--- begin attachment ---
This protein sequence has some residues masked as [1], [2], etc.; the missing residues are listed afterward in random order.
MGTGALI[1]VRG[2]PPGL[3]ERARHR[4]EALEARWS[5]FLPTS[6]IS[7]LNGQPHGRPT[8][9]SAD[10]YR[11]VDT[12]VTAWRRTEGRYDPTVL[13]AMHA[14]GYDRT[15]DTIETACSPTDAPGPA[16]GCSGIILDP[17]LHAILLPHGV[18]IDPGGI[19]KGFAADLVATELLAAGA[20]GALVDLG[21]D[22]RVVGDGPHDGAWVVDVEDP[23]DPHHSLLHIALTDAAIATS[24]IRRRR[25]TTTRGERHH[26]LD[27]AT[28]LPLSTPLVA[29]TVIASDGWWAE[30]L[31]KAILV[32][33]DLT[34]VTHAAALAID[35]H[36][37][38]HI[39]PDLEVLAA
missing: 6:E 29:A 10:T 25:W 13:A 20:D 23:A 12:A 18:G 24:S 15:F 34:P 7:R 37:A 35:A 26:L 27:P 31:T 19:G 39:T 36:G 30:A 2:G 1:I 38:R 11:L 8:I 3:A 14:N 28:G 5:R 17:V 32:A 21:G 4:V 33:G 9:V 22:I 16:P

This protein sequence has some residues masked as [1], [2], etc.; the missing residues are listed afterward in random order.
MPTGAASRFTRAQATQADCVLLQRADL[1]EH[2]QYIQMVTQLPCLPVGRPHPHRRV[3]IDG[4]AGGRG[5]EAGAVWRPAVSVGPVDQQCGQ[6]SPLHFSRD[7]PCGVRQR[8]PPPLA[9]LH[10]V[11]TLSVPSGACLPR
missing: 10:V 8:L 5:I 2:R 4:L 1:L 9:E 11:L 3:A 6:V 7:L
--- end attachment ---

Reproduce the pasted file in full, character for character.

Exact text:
This protein sequence has some residues masked as [1], [2], etc.; the missing residues are listed afterward in random order.
MGTGALI[1]VRG[2]PPGL[3]ERARHR[4]EALEARWS[5]FLPTS[6]IS[7]LNGQPHGRPT[8][9]SAD[10]YR[11]VDT[12]VTAWRRTEGRYDPTVL[13]AMHA[14]GYDRT[15]DTIETACSPTDAPGPA[16]GCSGIILDP[17]LHAILLPHGV[18]IDPGGI[19]KGFAADLVATELLAAGA[20]GALVDLG[21]D[22]RVVGDGPHDGAWVVDVEDP[23]DPHHSLLHIALTDAAIATS[24]IRRRR[25]TTTRGERHH[26]LD[27]AT[28]LPLSTPLVA[29]TVIASDGWWAE[30]L[31]KAILV[32][33]DLT[34]VTHAAALAID[35]H[36][37][38]HI[39]PDLEVLAA
missing: 6:E 29:A 10:T 25:W 13:A 20:D 23:A 12:A 18:G 24:S 15:F 34:P 7:R 37:A 35:A 26:L 27:P 31:T 19:G 39:T 36:G 30:A 2:G 1:I 38:R 11:L 8:I 3:A 14:N 28:G 5:R 17:V 32:A 21:G 4:V 33:G 9:V 22:I 16:P

This protein sequence has some residues masked as [1], [2], etc.; the missing residues are listed afterward in random order.
MPTGAASRFTRAQATQADCVLLQRADL[1]EH[2]QYIQMVTQLPCLPVGRPHPHRRV[3]IDG[4]AGGRG[5]EAGAVWRPAVSVGPVDQQCGQ[6]SPLHFSRD[7]PCGVRQR[8]PPPLA[9]LH[10]V[11]TLSVPSGACLPR
missing: 10:V 8:L 5:I 2:R 4:L 1:L 9:E 11:L 3:A 6:V 7:L